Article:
Actually in the final select we only need the latest level of data, but unfortunately there's no option to discard the older levels during the recursive process.

If we rewrite this RSF into a PL/SQL loop then it's possible to keep only the latest level and implement this algorithm.

• Member Posts: 8,968 Gold Crown
edited April 2015

Something to play with

with

arcs as

(select '1' src,'2' dst,2 d from dual union all

select '1','3',4 from dual union all

select '1','4',3 from dual union all

select '2','5',7 from dual union all

select '3','5',3 from dual union all

select '4','5',4 from dual union all

select '2','6',4 from dual union all

select '3','6',2 from dual union all

select '4','6',1 from dual union all

select '2','7',6 from dual union all

select '3','7',4 from dual union all

select '4','7',5 from dual union all

select '5','8',1 from dual union all

select '6','8',6 from dual union all

select '7','8',3 from dual union all

select '5','9',4 from dual union all

select '6','9',3 from dual union all

select '7','9',3 from dual union all

select '8','10',3 from dual union all

select '9','10',4 from dual

),

shortest_path(src,dst,path,dist,stop,step) as

(select src,dst,path,dist,null,1

from (select src,:dst dst,src || '~' || dst path,d,min(d) over () dist

from arcs

where src = :src

)

where d = dist

union all

select a.src,

p.dst,p.path || '~' || a.dst || case when a.dst = p.dst then '+' end,

case when a.d = min(a.d) over ()

then p.dist + a.d

when a.dst = p.dst

then p.dist + a.d

end,

last_value(case when a.dst = p.dst then 'stop' end) ignore nulls over (order by null),

step + 1

from arcs a,

shortest_path p

where a.src = regexp_substr(p.path,'\d+\$')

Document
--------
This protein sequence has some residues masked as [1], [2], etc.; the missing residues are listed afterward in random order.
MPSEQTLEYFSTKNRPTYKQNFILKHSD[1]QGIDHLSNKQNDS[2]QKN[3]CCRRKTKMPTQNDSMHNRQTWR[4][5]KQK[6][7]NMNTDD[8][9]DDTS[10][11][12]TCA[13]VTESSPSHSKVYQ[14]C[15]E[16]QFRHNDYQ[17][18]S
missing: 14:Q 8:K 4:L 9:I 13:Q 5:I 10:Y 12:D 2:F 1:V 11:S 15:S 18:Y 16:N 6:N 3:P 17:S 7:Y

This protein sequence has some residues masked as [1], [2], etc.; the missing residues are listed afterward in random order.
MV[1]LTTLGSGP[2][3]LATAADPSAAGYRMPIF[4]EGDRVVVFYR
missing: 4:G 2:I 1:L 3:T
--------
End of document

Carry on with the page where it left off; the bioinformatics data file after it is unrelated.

and p.dst != regexp_substr(p.path,'\d+\$')

and p.dist is not null

and p.stop is null

)

select rtrim(path,'+') path,dist

from shortest_path

where stop is not null

and instr(path,'+') > 0

 PATH DIST 1~2~6~9~10 13

Regards

Etbin

• Member Posts: 1,100 Silver Trophy
edited April 2015

You pick the closest node each time, which does not necessarily lead to the shortest path. Actually it may not lead to the destination at all.

• Member Posts: 8,968 Gold Crown
edited April 2015

That's why something to play with stands for.

I just proposed a query (using recursive subquery factoring) that (in some cases) produces a solution, so I thought others might be interested in - I was playing too .

I'm here mainly to learn and to stay exercised as providing a solution of some kind is (for a non-native speaker) much more simple than debating about how it might have been achieved and a forum IMHO is certainly not the place to exhibit proofs whether a certain algorithm is correct or not.

As I'm typing this already I can share my reasoning:

• at each step I pick the nodes reachable from the starting node or from the last node on the current shortest path.
• If the nodes include the destination node I pick the destination node and stop else I concatenate the nearest node to the shortest path incrementing the distance.

I don't claim it solves a general case leaving to others to find examples when it doesn't work.

Regards

Etbin

As there's not much traffic an easy couter example where my query would give an incorrect result

1

/ \

2   3

/      \

2___4___3

\        \

5        2

\        \

\________4

with

arcs as

(select '1' src,'2' dst,2 d from dual union all

select '1','3',3 from dual union all

select '2','3',4 from dual union all

select '2','4',5 from dual union all

select '3','4',2 from dual

)

 PATH5 DIST 1~2~4 7

• Member Posts: 3,513 Bronze Crown
edited April 2015

• Member Posts: 383 Bronze Badge
edited April 2015